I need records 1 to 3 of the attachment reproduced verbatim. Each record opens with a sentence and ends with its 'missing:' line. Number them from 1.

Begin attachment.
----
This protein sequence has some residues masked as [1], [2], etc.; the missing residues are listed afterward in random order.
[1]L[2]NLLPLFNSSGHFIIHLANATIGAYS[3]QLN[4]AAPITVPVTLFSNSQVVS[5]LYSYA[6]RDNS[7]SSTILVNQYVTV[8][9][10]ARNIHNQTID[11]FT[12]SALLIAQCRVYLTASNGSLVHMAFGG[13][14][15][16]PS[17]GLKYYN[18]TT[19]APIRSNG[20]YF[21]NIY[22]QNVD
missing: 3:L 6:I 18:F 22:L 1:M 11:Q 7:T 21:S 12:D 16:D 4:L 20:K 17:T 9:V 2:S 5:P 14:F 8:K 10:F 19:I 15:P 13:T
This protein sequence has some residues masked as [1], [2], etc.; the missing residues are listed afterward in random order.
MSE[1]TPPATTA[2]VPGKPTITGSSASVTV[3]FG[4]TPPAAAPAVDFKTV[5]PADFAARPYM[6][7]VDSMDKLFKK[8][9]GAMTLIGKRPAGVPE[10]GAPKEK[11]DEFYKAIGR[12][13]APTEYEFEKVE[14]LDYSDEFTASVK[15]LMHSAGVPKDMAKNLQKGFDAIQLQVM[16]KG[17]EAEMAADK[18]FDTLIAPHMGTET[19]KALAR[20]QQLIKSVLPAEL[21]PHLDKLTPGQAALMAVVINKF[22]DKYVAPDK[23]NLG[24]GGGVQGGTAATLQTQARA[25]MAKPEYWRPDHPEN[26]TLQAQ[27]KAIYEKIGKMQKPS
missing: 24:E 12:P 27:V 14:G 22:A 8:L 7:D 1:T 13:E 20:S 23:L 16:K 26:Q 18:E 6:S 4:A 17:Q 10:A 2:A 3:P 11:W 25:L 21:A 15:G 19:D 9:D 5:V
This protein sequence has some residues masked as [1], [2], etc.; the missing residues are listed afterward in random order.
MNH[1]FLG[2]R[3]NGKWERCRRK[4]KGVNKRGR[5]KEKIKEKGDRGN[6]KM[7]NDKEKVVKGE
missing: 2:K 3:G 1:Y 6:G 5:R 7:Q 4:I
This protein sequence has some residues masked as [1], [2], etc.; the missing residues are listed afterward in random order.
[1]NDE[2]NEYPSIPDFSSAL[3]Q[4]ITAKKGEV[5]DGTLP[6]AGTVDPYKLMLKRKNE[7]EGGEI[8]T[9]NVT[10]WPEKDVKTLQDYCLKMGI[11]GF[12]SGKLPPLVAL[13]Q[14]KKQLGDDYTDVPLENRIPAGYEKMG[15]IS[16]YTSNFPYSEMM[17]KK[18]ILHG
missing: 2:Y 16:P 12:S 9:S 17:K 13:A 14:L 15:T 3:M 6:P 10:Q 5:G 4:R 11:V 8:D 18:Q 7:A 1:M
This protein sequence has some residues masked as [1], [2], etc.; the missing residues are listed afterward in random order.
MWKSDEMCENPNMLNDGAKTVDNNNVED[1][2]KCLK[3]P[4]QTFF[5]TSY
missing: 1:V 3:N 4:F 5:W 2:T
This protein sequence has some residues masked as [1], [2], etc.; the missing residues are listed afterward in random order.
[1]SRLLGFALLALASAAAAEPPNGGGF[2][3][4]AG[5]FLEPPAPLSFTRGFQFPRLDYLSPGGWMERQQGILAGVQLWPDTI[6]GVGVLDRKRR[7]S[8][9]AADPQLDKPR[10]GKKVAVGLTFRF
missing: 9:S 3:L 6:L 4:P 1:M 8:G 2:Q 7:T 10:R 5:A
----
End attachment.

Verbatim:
This protein sequence has some residues masked as [1], [2], etc.; the missing residues are listed afterward in random order.
[1]L[2]NLLPLFNSSGHFIIHLANATIGAYS[3]QLN[4]AAPITVPVTLFSNSQVVS[5]LYSYA[6]RDNS[7]SSTILVNQYVTV[8][9][10]ARNIHNQTID[11]FT[12]SALLIAQCRVYLTASNGSLVHMAFGG[13][14][15][16]PS[17]GLKYYN[18]TT[19]APIRSNG[20]YF[21]NIY[22]QNVD
missing: 3:L 6:I 18:F 22:L 1:M 11:Q 7:T 21:S 12:D 16:D 4:L 20:K 17:T 9:V 2:S 5:P 14:F 8:K 10:F 19:I 15:P 13:T
This protein sequence has some residues masked as [1], [2], etc.; the missing residues are listed afterward in random order.
MSE[1]TPPATTA[2]VPGKPTITGSSASVTV[3]FG[4]TPPAAAPAVDFKTV[5]PADFAARPYM[6][7]VDSMDKLFKK[8][9]GAMTLIGKRPAGVPE[10]GAPKEK[11]DEFYKAIGR[12][13]APTEYEFEKVE[14]LDYSDEFTASVK[15]LMHSAGVPKDMAKNLQKGFDAIQLQVM[16]KG[17]EAEMAADK[18]FDTLIAPHMGTET[19]KALAR[20]QQLIKSVLPAEL[21]PHLDKLTPGQAALMAVVINKF[22]DKYVAPDK[23]NLG[24]GGGVQGGTAATLQTQARA[25]MAKPEYWRPDHPEN[26]TLQAQ[27]KAIYEKIGKMQKPS
missing: 24:E 12:P 27:V 14:G 22:A 8:L 7:D 1:T 13:E 20:S 23:L 16:K 26:Q 18:E 6:S 4:A 17:Q 10:A 2:A 3:P 11:W 25:L 21:A 15:G 19:D 9:D 5:V
This protein sequence has some residues masked as [1], [2], etc.; the missing residues are listed afterward in random order.
MNH[1]FLG[2]R[3]NGKWERCRRK[4]KGVNKRGR[5]KEKIKEKGDRGN[6]KM[7]NDKEKVVKGE
missing: 2:K 3:G 1:Y 6:G 5:R 7:Q 4:I